Diet pills still kill, weight loss experts discuss 'quick fix' dangers

Remember the prescription drug combination Fen-Phen? The quick fix pill that was supposed to cure obesity?

Fen-phen was a diet product that combined fenluramine with phentermine. Fen-phen may have disappeared from store shelves back in 1997, but it hasn't disappeared entirely. Neither has PPH and Fen-phen—and Fen-phen side effects that cause primary pulmonary hypertension (PPH). The adverse health issue launched a record number of PPH class action lawsuits.

Fen-phen as an herbal product (ephedra) is reported to be still available online and in some less than reputable health food stores. Any newfangled version of it escapes regulation from the US Food and Drug Administration (FDA), which has no jurisdiction over herbal remedies in the same way it does over pharmaceuticals.

Unlike a prescription medication, which requires FDA approval before it is allowed on the market, herbal remedies do not require such approval.

While the FDA maintains to this day that phentermine on its own is a safe and effective weight-loss agent, the particular combination of fenluramine and phentermine was found to promote PPH, a disease of the lung that can often take years to appear even after fen-phen use has stopped.

Despite the lawsuits, compromised health and even deaths, the quick fix mentality for weight loss never seems to end. There's growing evidence on the dangers of unregulated over-the-counter dietary supplements and aids in the form of pills and extracts being sold at many nutritional retailers today.

The New York Times sounded the alarm this past weekend citing the medical files of high school student Christopher Herrera of Katy, Texas. A green tea extract reportedly nearly killed Christopher and damaged his liver.

The Times chronicles Herrera's ordeal as the teen had reportedly walked into the emergency room at Texas Children’s Hospital one morning last year, his chest, face and eyes were bright yellow — “almost highlighter yellow,” said Dr. Shreena S. Patel, the pediatric resident who treated him, according to the Times.

Christopher suffered severe liver damage after using a concentrated green tea extract he bought at a nutrition store as a “fat burning” supplement. The damage was so extensive that he was put on the waiting list for a liver transplant.

“It was terrifying,” he said. “They kept telling me they had the best surgeons, and they were trying to comfort me. But they were saying that I needed a new liver and that my body could reject it.”

The Times reports that the current data suggests that Herrera is not an isolated case of supplement poisoning.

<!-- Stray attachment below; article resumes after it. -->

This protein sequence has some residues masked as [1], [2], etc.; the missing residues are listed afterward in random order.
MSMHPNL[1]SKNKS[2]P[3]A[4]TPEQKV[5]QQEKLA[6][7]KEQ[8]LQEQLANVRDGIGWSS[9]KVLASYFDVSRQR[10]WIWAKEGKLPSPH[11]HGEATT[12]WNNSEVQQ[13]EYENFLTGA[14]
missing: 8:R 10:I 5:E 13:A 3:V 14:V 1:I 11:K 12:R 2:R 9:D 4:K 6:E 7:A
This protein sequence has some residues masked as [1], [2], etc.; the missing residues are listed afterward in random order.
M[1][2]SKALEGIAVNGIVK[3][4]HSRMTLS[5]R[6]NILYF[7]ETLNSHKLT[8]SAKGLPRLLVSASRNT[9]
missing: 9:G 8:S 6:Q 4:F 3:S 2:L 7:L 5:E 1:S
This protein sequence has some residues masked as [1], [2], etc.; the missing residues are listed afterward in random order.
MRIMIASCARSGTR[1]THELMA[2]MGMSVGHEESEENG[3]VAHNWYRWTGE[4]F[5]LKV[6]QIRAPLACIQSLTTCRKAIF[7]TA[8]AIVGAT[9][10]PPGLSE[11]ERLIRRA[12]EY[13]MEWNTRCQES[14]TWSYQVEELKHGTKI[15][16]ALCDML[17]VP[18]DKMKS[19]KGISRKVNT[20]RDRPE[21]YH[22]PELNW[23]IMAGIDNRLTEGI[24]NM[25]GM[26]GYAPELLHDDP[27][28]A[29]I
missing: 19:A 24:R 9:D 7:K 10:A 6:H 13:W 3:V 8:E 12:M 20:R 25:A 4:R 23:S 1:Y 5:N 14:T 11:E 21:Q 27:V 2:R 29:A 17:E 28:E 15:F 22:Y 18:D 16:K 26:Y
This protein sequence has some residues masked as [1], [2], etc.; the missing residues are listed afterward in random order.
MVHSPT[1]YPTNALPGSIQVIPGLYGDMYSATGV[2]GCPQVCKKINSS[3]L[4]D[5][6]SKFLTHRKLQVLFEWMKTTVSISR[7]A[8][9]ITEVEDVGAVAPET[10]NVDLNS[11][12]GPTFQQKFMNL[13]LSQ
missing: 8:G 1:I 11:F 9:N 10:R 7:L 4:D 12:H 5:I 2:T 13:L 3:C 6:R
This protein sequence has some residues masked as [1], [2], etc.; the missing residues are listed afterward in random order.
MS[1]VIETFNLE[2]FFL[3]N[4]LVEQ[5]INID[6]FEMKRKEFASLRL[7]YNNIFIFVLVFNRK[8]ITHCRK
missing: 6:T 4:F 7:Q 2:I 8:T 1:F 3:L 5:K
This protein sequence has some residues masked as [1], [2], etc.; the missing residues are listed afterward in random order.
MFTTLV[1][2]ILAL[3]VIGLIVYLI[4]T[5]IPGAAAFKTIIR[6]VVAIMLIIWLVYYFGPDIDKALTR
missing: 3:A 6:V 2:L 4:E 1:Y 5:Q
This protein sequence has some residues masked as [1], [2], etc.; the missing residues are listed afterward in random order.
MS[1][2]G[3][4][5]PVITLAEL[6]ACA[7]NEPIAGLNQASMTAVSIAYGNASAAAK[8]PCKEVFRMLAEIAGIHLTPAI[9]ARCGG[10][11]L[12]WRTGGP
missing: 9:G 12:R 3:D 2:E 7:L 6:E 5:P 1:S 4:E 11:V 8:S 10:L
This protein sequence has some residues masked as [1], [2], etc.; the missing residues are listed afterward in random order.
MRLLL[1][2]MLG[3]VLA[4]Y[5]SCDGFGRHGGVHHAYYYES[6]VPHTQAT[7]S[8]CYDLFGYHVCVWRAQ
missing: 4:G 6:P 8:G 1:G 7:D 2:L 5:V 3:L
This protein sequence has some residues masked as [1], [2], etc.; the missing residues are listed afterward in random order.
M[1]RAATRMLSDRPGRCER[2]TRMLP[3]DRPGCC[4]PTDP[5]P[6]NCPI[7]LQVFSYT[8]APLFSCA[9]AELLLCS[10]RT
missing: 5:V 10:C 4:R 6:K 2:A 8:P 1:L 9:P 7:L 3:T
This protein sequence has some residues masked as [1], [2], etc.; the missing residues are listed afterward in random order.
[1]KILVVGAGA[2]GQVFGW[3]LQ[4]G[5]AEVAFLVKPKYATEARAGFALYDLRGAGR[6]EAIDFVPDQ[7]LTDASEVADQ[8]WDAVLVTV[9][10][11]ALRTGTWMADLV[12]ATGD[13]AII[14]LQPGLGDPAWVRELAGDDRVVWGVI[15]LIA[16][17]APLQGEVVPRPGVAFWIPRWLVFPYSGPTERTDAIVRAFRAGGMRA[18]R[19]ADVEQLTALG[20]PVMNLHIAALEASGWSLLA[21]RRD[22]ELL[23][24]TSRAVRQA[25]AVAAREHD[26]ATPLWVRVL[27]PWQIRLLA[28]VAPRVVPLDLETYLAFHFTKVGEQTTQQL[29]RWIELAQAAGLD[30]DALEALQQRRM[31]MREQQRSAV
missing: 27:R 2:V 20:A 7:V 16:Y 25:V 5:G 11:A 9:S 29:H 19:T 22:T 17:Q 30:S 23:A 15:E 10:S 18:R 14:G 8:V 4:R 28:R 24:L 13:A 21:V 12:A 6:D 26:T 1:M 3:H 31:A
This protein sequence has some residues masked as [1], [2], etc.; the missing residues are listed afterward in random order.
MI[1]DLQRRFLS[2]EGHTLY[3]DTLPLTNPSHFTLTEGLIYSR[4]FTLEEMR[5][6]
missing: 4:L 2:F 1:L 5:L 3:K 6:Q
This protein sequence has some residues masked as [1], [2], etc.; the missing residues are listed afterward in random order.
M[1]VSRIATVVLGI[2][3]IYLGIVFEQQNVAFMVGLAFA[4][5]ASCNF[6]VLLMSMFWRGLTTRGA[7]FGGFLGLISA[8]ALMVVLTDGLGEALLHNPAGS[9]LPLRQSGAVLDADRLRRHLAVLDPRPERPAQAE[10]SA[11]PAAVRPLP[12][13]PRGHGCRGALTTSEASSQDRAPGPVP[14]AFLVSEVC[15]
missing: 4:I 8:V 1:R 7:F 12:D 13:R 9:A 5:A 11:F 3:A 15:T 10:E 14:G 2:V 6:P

They report that dietary supplements "account for nearly 20 percent of drug-related liver injuries that turn up in hospitals, up from 7 percent a decade ago," according to an analysis by a national network of liver specialists.

Fortunately many patients recover once they stop taking the supplements and receive treatment, but a few require liver transplants or die because of liver failure.

The average customers, according to the Times, are middle-aged women and teens who turn to dietary supplements to burn fat or speed up weight loss efforts.

The Times reports that Americans spend an estimated $32 billion on dietary supplements every year, attracted by unproven claims that various pills and powders will help them lose weight, build muscle and fight off everything from colds to chronic illnesses. About half of Americans use dietary supplements, and most of them take more than one product at a time.

The F.D.A. estimates that 70 percent of dietary supplement companies are not following basic quality control standards that would help prevent adulteration of their products.

The Times notes that in 2008, the F.D.A. removed one “fat burning” product from shelves, OxyElite Pro, that was linked to one death and dozens of cases of hepatitis and liver injury in Hawaii and other states.

The new research, presented last month at a conference in Washington, was produced by the Drug-Induced Liver Injury Network, which was established by the National Institutes of Health to track patients who suffer liver damage from certain drugs and alternative medicines. It includes doctors at eight major hospitals throughout the country.

Adam Silberstein, Psy. D. of The Source Health and Wellness Treatment Center, which specializes in helping people who have an unhealthy relationship with smoking or food issues, walks the talk and was once over 300 pounds. He is now a normal weight for his frame and he did it without surgery or dietary aids.

He tells Monsters and Critics: "Acknowledging the absolute tragedy of loss of life and health, what strikes me is that an enhancement or fix is still viewed as an essential ingredient in weight loss. As I see it, there is no shortcut to or substitute for the serious commitment and effort required for weight reduction."

Dr. Silberstein's associate nutrionist at The Source, David A. Wiss, MS, RDN, CPT, says, "People will always gravitate towards the 'quick fix', which is essentially what most dietary supplements represent. Long-term sustainable weight reduction requires behavior change often stimulated by an internal shift. Most people are not ready to change their lifestyles but would much rather purchase a 'miracle' supplement. The 'quick fix' approach to weight loss has never worked, meanwhile the supplement industry continues to profit off the vulnerability of individuals who are dissatisfied with their bodies."

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